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Spotlight on construction cost overrun research: superficial, replicative and stagnated.

Ahiaga-Dagbui, Dominic; Smith, Simon D.; Love, Peter E.D.; Ackermann, Fran


Dominic Ahiaga-Dagbui

Simon D. Smith

Peter E.D. Love

Fran Ackermann


A. Raiden

E. Aboagye-Nimo


Construction projects routinely overrun their cost estimates. A plethora of studies have thus been dedicated to investigating the root causes, sizes, distribution and nature of overruns. The causes range from a poor understanding of the impact of systemicity and complexity projects, unrealistic cost targets and misguided trade-offs between project scope, time and cost to suspicions of foul play and even corruption. In spite of the vast attention dedicated to the problem of cost overrun, there has been limited evidence to support the claim that the size or occurrence of cost overruns is reducing in practice. A review of the literature reveals that it may not be an exaggeration to claim that the bulk of our current cost overrun research may be largely inadequate and deficient to deal with the complexity posed by construction projects. This paper provides a critique of current cost overrun research and suggests that the adoption of systems thinking is required to better understand the nature of cost overruns. We explore some of the embedded methodological weaknesses in the approaches adopted in a majority of cost overrun research, particularly the lack of systems thinking and demonstrable causality. We reach the following conclusion - cost overrun research has largely stagnated in the refinement and advancement of the knowledge area. It has largely been superficial and replicative. A significant paradigm and methodological shift may be required to address this perennial and complex problem faced in construction project delivery.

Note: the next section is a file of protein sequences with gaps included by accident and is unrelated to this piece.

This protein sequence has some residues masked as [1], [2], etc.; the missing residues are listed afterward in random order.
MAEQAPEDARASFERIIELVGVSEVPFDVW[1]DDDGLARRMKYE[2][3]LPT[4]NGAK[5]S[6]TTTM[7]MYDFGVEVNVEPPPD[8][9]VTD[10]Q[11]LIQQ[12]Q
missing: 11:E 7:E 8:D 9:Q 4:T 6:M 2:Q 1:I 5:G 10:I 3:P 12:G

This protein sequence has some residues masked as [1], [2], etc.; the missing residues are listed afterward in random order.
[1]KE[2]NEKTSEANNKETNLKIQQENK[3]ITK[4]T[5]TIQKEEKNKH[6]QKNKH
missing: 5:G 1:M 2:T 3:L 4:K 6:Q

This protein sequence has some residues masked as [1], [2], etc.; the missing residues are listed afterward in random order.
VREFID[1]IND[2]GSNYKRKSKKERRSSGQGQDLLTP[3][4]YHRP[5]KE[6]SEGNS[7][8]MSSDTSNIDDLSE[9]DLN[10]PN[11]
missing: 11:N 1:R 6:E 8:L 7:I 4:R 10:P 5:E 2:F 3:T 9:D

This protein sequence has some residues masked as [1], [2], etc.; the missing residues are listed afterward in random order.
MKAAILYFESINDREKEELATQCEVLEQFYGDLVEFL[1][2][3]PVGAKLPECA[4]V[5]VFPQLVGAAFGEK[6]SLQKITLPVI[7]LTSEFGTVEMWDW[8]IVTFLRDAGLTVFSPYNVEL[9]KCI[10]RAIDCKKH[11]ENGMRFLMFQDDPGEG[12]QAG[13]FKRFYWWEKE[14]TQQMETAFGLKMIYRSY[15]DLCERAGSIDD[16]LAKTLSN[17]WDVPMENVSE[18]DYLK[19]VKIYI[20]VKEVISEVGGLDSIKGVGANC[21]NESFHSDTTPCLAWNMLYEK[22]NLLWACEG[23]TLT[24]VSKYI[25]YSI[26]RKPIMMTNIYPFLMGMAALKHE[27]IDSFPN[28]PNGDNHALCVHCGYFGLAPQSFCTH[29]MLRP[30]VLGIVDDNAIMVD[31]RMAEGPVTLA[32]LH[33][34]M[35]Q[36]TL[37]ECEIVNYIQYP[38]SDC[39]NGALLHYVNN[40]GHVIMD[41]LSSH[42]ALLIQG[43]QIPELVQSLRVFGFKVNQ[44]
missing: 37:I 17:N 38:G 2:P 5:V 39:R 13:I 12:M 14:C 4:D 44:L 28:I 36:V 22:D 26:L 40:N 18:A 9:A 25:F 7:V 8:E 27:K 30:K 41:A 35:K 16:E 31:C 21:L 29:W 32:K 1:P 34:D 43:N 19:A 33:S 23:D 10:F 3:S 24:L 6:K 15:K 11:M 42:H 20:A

AHIAGA-DAGBUI, D., SMITH, S.D., LOVE, P.E.D. and ACKERMANN, F. 2015. Spotlight on construction cost overrun research: superficial, replicative and stagnated. In Raiden, A. and Aboagye-Nimo, E. (eds.) Proceedings of the 31st Association of Researchers in Construction Management (ARCOM) annual conference, 7-9 September 2015, Lincoln, UK. Reading: ARCOM [online], pages 863-872. Available from:

Conference Name 31st Association of Researchers in Construction Management (ARCOM) annual conference
Conference Location Lincoln, UK
Start Date Sep 7, 2015
End Date Sep 9, 2015
Acceptance Date Apr 24, 2015
Online Publication Date Sep 7, 2015
Publication Date Dec 31, 2015
Deposit Date Oct 21, 2015
Publicly Available Date Oct 21, 2015
Publisher ARCOM Association of Researchers in Construction Management
Pages 863-872
Keywords Causality; Cost overruns; Cost control; Project performance; Replication; Research method; Systems thinking
Public URL
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